It’s time for another round of Wandering Wednesday: Guest Post Edition! Up today is a guy named Jason Clark, singer/songwriter/author extraordinaire. His new book, Prone to Love is now available, and it’s fantastic. I am so stoked to feature him today with his humorous wandering tale to New York City.
Grand Central Terminal. Spring of 1993 – late afternoon…
“I’m here!” I thought to myself.
“Don’t look up and don’t let go of your bags.” Echoed in my head.
It was a new beginning, a beautiful day! After an 18-hour bus ride, I arrived to meet my new employer in the greatest city in world history. At least, that’s what New Yorkers always tell me. I’d been hired to be a roadie for Phil Driscoll, one of the world’s greatest trumpet players. At least that’s what Doc Severinson said- Trumpeter for the Johnny Carson show.
“The terminal feels dirty,” I thought as I got off the bus. I was comparing it to all the movies I’d watched over the years. OK, I suppose I was comparing it to Superman. “Well not really dirty, just used,” I revised, as I nervously eyed my fellow travelers while wondering what I should do next.
“Don’t look up and don’t let go of your bags,” shot through my head again.
I had twenty-nine dollars and thirty-one cents in my pocket. I’d started out with thirty but the Reese’s Peanut Butter Cup at one of the stops in western NY had called out to me. It had been a nice touch to the potato chips, apple, and peanut butter and honey sandwich mom had packed for me. When it comes to peanut butter mixers, the Canadian in me prefers honey over jelly…
My folks didn’t have any money at the time of my NY trip and this was before credit cards were a way of life. So I had just enough cash to buy the twenty-five dollar ticket back to Rochester NY in case my employer ended up being a no show.
Everyone was heading out of the station. I stood next to the bus paralyzed by fear. My Walkman was still attached to my hip, White Hearts “Freedom” blaring.
“That’s when you find you’ve got to rely on the song that is hidden within, in the song that cries out to begin…”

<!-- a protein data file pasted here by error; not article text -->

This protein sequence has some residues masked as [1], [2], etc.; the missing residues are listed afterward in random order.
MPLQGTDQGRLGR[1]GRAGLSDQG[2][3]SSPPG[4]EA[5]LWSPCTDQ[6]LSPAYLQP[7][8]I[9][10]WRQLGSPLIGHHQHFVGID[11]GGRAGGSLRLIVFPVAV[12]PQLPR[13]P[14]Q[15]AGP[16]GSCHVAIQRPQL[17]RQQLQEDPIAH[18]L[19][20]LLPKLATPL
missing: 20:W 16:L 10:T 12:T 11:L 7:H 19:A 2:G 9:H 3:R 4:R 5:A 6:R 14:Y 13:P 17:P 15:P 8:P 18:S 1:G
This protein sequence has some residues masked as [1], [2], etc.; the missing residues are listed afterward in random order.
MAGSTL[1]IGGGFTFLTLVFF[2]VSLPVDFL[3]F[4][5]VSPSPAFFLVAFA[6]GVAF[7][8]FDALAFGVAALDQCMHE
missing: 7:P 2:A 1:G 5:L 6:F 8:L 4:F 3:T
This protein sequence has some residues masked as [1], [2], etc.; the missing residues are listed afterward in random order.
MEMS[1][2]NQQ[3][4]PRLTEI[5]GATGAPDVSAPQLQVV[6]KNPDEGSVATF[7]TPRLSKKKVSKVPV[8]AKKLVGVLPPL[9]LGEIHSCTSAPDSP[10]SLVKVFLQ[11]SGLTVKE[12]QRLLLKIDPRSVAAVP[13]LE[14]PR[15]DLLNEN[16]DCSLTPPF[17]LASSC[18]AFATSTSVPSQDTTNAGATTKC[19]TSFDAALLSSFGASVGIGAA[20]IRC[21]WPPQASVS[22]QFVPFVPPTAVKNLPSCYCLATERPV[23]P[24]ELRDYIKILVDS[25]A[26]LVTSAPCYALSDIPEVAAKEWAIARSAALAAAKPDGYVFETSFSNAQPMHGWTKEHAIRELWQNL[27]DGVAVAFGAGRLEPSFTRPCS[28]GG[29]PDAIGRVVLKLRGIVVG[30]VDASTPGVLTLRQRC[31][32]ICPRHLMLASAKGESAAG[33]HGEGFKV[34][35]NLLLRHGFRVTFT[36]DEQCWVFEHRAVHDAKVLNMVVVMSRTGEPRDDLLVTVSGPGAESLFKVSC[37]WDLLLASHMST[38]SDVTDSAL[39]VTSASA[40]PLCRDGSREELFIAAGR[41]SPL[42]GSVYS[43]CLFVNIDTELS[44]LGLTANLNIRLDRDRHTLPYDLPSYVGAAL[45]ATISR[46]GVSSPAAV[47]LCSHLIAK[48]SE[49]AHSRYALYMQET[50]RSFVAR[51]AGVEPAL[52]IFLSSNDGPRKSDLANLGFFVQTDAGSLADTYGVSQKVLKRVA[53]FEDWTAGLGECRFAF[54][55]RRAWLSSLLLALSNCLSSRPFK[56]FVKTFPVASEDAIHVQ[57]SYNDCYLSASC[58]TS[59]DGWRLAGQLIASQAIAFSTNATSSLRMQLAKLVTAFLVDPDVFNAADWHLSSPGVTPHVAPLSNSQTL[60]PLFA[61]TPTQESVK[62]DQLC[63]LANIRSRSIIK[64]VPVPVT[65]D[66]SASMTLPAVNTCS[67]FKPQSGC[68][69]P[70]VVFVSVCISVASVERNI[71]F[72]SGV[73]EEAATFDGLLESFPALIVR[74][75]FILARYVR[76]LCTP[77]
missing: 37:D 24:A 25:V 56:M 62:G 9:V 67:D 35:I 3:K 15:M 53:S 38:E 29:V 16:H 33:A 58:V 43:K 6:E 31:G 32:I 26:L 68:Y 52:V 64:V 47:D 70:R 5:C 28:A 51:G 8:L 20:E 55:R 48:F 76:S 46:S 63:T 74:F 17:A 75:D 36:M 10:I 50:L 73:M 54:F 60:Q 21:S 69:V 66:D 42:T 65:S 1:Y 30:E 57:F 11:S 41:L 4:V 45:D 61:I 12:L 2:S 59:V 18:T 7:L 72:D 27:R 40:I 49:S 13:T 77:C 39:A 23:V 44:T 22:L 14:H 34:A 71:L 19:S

I had been hired as a roadie… two months earlier I hadn’t even know what a roadie was.
I had left home confident that I was mature enough… two months earlier I borrowed money from my dad to buy a garage sale ATARI system.
I had looked at a map before leaving… two months earlier I’d gotten lost in a mall. What if I went in the wrong direction?
I realized I had to make a decision. I clutched my bags, put away the Walkman, kept my head down, and joined the flow one timid step at a time. I felt nothing like Superman but a lot like Clark Kent. Eventually I found myself standing on Park Ave. The same Park Ave that had eluded me in many a family Monopoly game, except this Park Ave had thousands of seemingly frustrated people pushing past each other while hundreds of yellow cabs blasted horns and whizzed by.
I was 18 years old and had never been alone in a city this size. I was internalizing terror while feigning casual boredom. I was insecure and unsure. I was in crisis.
“Don’t look up and don’t let go of your bags.” Echoed through my head again…
I found a pay phone. Instead of using more of my precious twenty-nine dollars and thirty-one cents, I called my parents collect. In those days, cell phones weighed twenty pounds and were only used by Michael Douglas.
“I’m here, in NY City!” I said.
“Is an adult there to pick you up?” My mother asked.
“No mom,” I answered, quietly irritated at her question, “But I think I will try to hail a cab to the hotel and see if I can find them.” I said in my best adult-like voice.
Mom wanted me to buy a return ticket and catch the next Greyhound home. But this was my chance. This job could be the adventure of a lifetime and I knew what a real adult would do. A real adult would take a cab.
“Don’t look up and don’t let go of your bags.” That was the last piece of advice my Dad had said in my ear as he hugged me goodbye the day before.